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View Full Version : Cottage Cheese Ore-Workout??



barrelofmonkeys
10-22-2003, 05:23 PM
I was wondering if about 1/2 a cup is cool to eat about 45 minutes prior to my workout? I usually workout in the morning and my pre workout meal is 1 cup oatmeal with 1 slice Whole Wheat Bread and a glass of OJ, now for this entire week my workout will not begin until about 8:00 pm. So would the CC do me right or would it huirt my stomach sine it is dairy?

Mercuryblade
10-22-2003, 08:19 PM
That completely depends on how you handle dairy. My friend is hardcore lifting fitness guy and he drinks milk likes its his job and never has any trouble ,its the lactac acid (which is actually a base,) thats present in dairy that causes digestion problems, so I'd just eat cottage cheese before you lift and see how you feel, then eat something else non dairy before lifting and compare, it's not going to kill you, worse case scenario is that you throw up, and I've only done that once, but I also happen to be lactose intolerant.

Berserker
10-22-2003, 09:09 PM
Personally I can almost anything before a workout and not have it bother my workout.
How much protein are you getting?

barrelofmonkeys
10-22-2003, 09:37 PM
I get a good 225 g a day, I eat alot of whole foods such as Chicken Breast, Lean cuts of Red Meat, Vension, and Fish. I still drink protein shakes as well, But I try and get my protein from meats as much as I can.

bradley
10-23-2003, 02:37 AM
Originally posted by barrelofmonkeys
I was wondering if about 1/2 a cup is cool to eat about 45 minutes prior to my workout? I usually workout in the morning and my pre workout meal is 1 cup oatmeal with 1 slice Whole Wheat Bread and a glass of OJ, now for this entire week my workout will not begin until about 8:00 pm. So would the CC do me right or would it huirt my stomach sine it is dairy?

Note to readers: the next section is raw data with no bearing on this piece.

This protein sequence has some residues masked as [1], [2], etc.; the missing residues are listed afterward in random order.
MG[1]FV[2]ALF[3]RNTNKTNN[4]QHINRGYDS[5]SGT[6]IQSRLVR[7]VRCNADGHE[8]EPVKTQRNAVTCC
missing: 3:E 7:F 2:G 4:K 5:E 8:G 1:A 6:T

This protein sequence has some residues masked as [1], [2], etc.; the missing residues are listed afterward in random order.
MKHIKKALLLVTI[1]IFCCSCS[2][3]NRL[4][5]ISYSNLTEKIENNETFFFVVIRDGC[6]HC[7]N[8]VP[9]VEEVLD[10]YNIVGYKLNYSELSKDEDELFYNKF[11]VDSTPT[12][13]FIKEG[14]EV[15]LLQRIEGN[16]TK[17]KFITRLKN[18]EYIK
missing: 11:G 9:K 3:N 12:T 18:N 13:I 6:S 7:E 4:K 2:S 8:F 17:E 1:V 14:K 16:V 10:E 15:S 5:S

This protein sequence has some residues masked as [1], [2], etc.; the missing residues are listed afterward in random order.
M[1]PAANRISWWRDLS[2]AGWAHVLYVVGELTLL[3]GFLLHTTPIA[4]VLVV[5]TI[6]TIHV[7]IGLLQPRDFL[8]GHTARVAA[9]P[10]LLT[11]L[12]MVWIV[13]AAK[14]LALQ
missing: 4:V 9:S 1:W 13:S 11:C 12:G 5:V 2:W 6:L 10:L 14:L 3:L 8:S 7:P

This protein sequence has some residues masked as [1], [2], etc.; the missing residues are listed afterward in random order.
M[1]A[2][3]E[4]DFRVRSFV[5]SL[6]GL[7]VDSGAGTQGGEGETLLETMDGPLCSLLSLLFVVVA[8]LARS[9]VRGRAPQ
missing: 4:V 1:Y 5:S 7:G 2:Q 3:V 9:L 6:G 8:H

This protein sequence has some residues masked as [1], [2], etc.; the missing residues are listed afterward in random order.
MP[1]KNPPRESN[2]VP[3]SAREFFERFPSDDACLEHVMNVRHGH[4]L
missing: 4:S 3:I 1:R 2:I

The cottage cheese would work just fine, assuming you are not lactose intolerant, but I would also throw in a small amount of carbs with the cottage cheese.

barrelofmonkeys
10-23-2003, 08:41 PM
Cool, thanks for the help guys.

theophus
10-27-2003, 02:56 PM
Originally posted by Mercuryblade
its the lactac acid (which is actually a base,) thats present in dairy that causes digestion problems, so I'd just eat cottage cheese before you lift and see how you feel, then eat something else non dairy before lifting and compare, it's not going to kill you, worse case scenario is that you throw up, and I've only done that once, but I also happen to be lactose intolerant.

Actually, it's the lactose in dairy products that causes the problems. People who are lactose intolerant can't digest milk sugar (lactose) because they lack the enzyme to do so. However, the bacteria in the gut can convert some of it, which results in gas as a byproduct.

I can't remember if this is 100% correct or not, but as I recall, yogurt is low in lactose, because most of it is converted by the bacteria cultures that in turn convert milk into yogurt. If you can't stomach the cottage cheese, try yogurt instead.

Shao-LiN
10-27-2003, 05:04 PM
Yah, lactose would be the correct word. Lactic acid is what builds up in your muscles and causes that burning/cramping feeling.

Spartacus
10-27-2003, 06:50 PM
well lactic acid is still in the yoghurt, as the byproduct of the bacteria

theophus
10-28-2003, 06:15 AM
Originally posted by Spartacus
well lactic acid is still in the yoghurt, as the byproduct of the bacteria

Sure, but lactic acid in the diet isn't a significant problem when you're talking about lactose intolerance.

Lactic acid in the muscles, which is theorized to be a cause of muscle soreness after a good workout, is the result of anaerobic metabolism of glycogen in the muscle tissue, the byproduct of which is lactic acid. Simply ingesting lactic acid doesn't cause muscle soreness, or even contribute to it. (I said "theorized" above because there seems to be some debate as to whether or not lactic acid in the muscles actually causes the soreness, or whether it's simply that anaerobic workouts, which are often fueled by anaerobic glycolysis, tend to be more intense, and lead to more muscle damage - and thus, more soreness - than aerobic workouts.)

The energy provided by the metabolism of muscle glycogen does not last long, and so muscle fatigue follows fairly quickly.